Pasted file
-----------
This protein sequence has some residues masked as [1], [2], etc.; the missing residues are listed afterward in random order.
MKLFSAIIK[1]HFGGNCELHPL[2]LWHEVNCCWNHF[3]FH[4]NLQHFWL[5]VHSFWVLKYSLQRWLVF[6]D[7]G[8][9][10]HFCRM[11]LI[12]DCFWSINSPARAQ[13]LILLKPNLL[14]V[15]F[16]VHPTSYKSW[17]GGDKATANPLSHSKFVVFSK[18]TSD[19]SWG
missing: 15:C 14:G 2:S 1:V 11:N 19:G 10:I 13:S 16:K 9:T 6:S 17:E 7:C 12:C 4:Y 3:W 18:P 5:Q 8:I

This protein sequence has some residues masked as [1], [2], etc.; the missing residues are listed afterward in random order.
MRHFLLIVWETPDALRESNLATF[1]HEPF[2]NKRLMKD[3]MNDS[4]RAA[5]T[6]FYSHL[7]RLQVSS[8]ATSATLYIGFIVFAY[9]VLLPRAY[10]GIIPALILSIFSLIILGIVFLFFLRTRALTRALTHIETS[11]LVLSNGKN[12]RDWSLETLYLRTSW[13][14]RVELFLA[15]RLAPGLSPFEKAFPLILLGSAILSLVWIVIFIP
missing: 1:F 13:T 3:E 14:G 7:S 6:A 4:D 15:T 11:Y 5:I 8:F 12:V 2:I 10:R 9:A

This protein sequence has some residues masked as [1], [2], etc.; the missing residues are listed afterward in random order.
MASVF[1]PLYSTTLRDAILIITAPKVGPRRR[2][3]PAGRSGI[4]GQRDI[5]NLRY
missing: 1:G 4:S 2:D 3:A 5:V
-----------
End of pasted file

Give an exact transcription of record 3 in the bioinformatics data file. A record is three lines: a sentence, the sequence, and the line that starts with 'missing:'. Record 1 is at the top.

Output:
This protein sequence has some residues masked as [1], [2], etc.; the missing residues are listed afterward in random order.
MASVF[1]PLYSTTLRDAILIITAPKVGPRRR[2][3]PAGRSGI[4]GQRDI[5]NLRY
missing: 1:G 4:S 2:D 3:A 5:V